MY LIFE IN THE MOSH OF GHOSTS

Every gig I've ever seen. 30-odd years of thud, sweat and beers.

John Cooper Clarke || Fàshiön Music. The Limit Club, Sheffield. 21st June 1979


“School’s out for summer.

School’s out forever.”

Sing it Alice.

That’s it. Finished. Done. Seven years. Two and a half thousand days from pre-teen to young adult. From ‘The Beano’ to Eno, Lego to Devo, Buster Keaton to Diane Keaton, Susan Stranks to Siouxsie Sioux.

Maggie Thatcher, ‘Milk-Snatcher’ to Margaret Thatcher, PM.

It has been a drawn out fledge. Formal lessons finished a couple of weeks ago, as we sixth-formers took flight to our bolt-holes in bedrooms and attics. Frantically trying to mentally gaffer-tape revision notes into corners of feverish minds, ruffled feathers quivering with an ever rising fear of failure to launch.

Here’s blind Gloucester, eyes-gouged out in ‘King Lear’; there’s the dazzling King Charles XII of Sweden, soldier and statesman, dead at thirty-six. Tucked somewhere in between are fragments of Anthony Sampson’s ‘Anatomy of Britain’. Tea-stained sheafs of foolscap and ring-bound dossiers committed to memory, crammed haphazardly into the bulging cerebral filing cabinet. Just a synapse away from an already immaculately filed and cross-referenced archive of popular music trivia (including B-sides), film-related apocrypha and junk culture.

It seems appropriate, then, that the Anthony Sampson quote which has the strongest resonance for me is from one of my movie heroes, moustachioed quipster Groucho Marx:

“I don’t care to belong to any club that will have me a member.”

In my final exam paper for British Constitution A-level, I duly manage to jemmy this sentiment into my disjointed diatribe on the role of the second chamber in Parliament.

There’s a strange mix of relief, sadness and euphoria among my sixth-form comrades. We are still going to be hanging out for the rest of the summer, until University places break up our band of brothers; but the last ever day at Firth Park Comprehensive is a momentous occasion which needs to be properly celebrated. So we elect to mark the day the best way we know, with a trip to The Limit.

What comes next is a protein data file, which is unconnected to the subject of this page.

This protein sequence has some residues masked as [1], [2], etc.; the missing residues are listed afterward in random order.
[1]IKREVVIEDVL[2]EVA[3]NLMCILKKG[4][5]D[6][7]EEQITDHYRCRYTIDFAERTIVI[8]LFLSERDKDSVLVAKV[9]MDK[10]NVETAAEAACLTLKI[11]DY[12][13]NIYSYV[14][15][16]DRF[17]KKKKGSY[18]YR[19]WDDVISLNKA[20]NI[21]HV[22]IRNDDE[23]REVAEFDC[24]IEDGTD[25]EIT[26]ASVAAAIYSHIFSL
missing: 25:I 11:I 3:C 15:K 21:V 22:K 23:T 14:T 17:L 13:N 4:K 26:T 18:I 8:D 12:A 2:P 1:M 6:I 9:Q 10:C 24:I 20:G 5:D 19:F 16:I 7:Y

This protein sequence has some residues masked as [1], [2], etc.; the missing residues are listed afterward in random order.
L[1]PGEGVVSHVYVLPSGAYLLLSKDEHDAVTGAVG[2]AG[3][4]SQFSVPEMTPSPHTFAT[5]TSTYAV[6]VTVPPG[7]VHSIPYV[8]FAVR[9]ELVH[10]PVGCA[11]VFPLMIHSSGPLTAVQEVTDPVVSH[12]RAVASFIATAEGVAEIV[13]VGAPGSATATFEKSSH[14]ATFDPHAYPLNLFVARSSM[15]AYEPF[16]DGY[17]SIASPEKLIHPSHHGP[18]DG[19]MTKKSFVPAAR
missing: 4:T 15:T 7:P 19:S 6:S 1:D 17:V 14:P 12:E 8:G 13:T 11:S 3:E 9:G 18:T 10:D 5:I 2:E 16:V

My closest friends are here: Vinner, Wilma, Lango and Timbo. Plus Mackie, Quanny, and some of the cooler girls from class. Plus a couple of alright teachers, with whom we’ve come to be on first name terms. It seems appropriate to me that, given my travails in English Language and Lit., that tonight The Limit will be graced with a visit from the Salford Shakespeare himself John Cooper Clarke.

My first encounter with him was at a Be-Bop Deluxe gig in 1978. A punk-rock stick insect in a too-tight suit bravely taking on Bill Nelson’s denimed long haired hordes, as his razor-sharp poetry confused, bemused and amused them in equal measures.

Since that encounter, the Lancashire laureate has released three albums: ‘Où Est La Maison de Fromage?’, ‘Disguise In Love’ and ‘Walking Back To Happiness’. He is signed to CBS Records and, together with Brixton bard Linton Kwesi Johnson; he is very much the face of young British poetry. Given his profile and growing reputation, it is no surprise to find The Limit Club is busy tonight, as Sheffield’s shuffling hip-kids, misfits, muso’s and boozers gather at their favoured watering hole.

Quite who thought a thundering, six-legged collision of post-punk, faded-glam and weedy reggae was the ideal support for this one-man-and-his-plastic-bag headliner remains a mystery. Here comes Fàshiön Music from Birmingham, scattering grave accents and dieresis with the Esprit De Corps of a band hell-bent on using the entire Letraset sheet in one afternoon. More cock-eyed rabble than Cockney Rebel, their C&A Roxy-isms ooze like mild, green Ferry liquid through the PA system. “Poxy Music” shouts Vinner in my ear, as we stand, pints in hand, grimly enduring this bullshit from The Bullring.